KENNEWICK -- The Benton-Franklin Health District board may have violated Washington's Open Meetings Act in deciding by email to cancel sponsorship for a colon cancer billboard campaign last week.
The board's six county commissioners voted unanimously April 20 to allow the bicounty health district's sponsorship for placing three or four billboards titled, "What's up your butt?", in promoting colon cancer awareness in Benton and Franklin counties.
But the commissioners agreed -- through email -- to withdraw the sponsorship just one day later, based on negative feedback from people offended by the campaign title.
The reversal, which came after an exchange of emails, constitutes a serial public meeting, which is against state law, said Tim Ford, ombudsman for the Washington Attorney General's Office.
"It sounds like they had an email meeting and made a decision," Ford said.
"All meetings have to be noticed and open to the public. With emails you can't do that," he added.
Dr. Larry Jecha, director and health officer for the district, said he emailed each commissioner Thursday after Jim Beaver, Benton County commissioner, who also is chairman of the health board, told him he had second thoughts about supporting the campaign.
Beaver was adamantly opposed, so Jecha decided to query the other five commissioners.
"I did the polling," he said.
The Herald has made public records requests for all the emails related to Jecha's polling of commissioners.
Bob Koch, Franklin County commission chairman, said he answered Jecha's email, noting the other commissioners' replies.
"I said: 'It sounds like you have a consensus'," Koch told the Herald.
"I don't know that email consensus is against the (state) rules, but it would be if it had been initiated by a commissioner or (health district chairman) Beaver," Koch said.
"I'm more concerned about Beaver telling Jecha to stop before any of us (five other county commissioners, as directors of the health board) did any emailing," Koch said.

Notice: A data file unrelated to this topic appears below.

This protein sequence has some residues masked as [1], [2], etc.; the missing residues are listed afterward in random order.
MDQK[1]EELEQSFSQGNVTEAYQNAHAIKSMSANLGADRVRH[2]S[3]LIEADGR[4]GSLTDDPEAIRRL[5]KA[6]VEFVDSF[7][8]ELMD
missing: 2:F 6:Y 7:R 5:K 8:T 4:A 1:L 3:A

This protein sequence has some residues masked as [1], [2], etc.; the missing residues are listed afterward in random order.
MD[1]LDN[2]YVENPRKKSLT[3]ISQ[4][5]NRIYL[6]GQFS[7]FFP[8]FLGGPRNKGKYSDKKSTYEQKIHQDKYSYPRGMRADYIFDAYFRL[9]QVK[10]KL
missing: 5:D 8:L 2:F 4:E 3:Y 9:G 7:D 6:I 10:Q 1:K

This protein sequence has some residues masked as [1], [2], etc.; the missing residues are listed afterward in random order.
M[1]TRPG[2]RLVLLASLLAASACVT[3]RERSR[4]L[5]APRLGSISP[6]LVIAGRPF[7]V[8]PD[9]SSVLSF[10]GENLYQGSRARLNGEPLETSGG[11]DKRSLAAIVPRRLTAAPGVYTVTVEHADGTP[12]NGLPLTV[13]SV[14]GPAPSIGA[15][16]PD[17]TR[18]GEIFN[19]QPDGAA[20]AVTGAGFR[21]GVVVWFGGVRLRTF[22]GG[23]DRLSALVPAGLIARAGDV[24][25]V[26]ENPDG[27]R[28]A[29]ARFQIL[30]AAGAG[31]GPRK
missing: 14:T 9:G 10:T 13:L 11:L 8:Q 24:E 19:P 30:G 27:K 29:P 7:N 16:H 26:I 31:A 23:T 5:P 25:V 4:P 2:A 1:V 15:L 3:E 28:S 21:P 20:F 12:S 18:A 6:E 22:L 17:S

Beaver said the emailing should not be viewed as a illegal meeting because the board's first decision to support the colon cancer billboard campaign wasn't even required.
"I'm not sure a formal vote was needed to begin with. It was more of an administrative function and the role of the health officer," Beaver said.
"(The board vote) did not involve budgetary issues. It was opinion only, so it didn't seem to be board related," Beaver added.
Franklin County Commissioner Brad Peck said Beaver contacted him Thursday morning to say he had made the decision.
Peck said he thought the consensus meant the board would have to take official action later.
"It's my expectation this will come up at our next meeting," Peck said.
That is exactly what Ford said should happen.
"My recommendation is they do a re-do," he said.
"We can do that," said Benton County Commissioner Leo Bowman, who said he saw no problem in taking another vote because it would set the record straight.
Chris Mertens, attorney for the health district, said he did not attend the April 20 board meeting, nor was he privy to the email polling, and had no comment about it.
Ryan Brown, attorney for the Benton County commissioners, also refused to comment, saying no one in the commissioners' office had asked him to give advice about the email communications that led to withdrawing support for the colon cancer billboard campaign.
"Our office is not the enforcer of the Open Meetings Act," Brown said.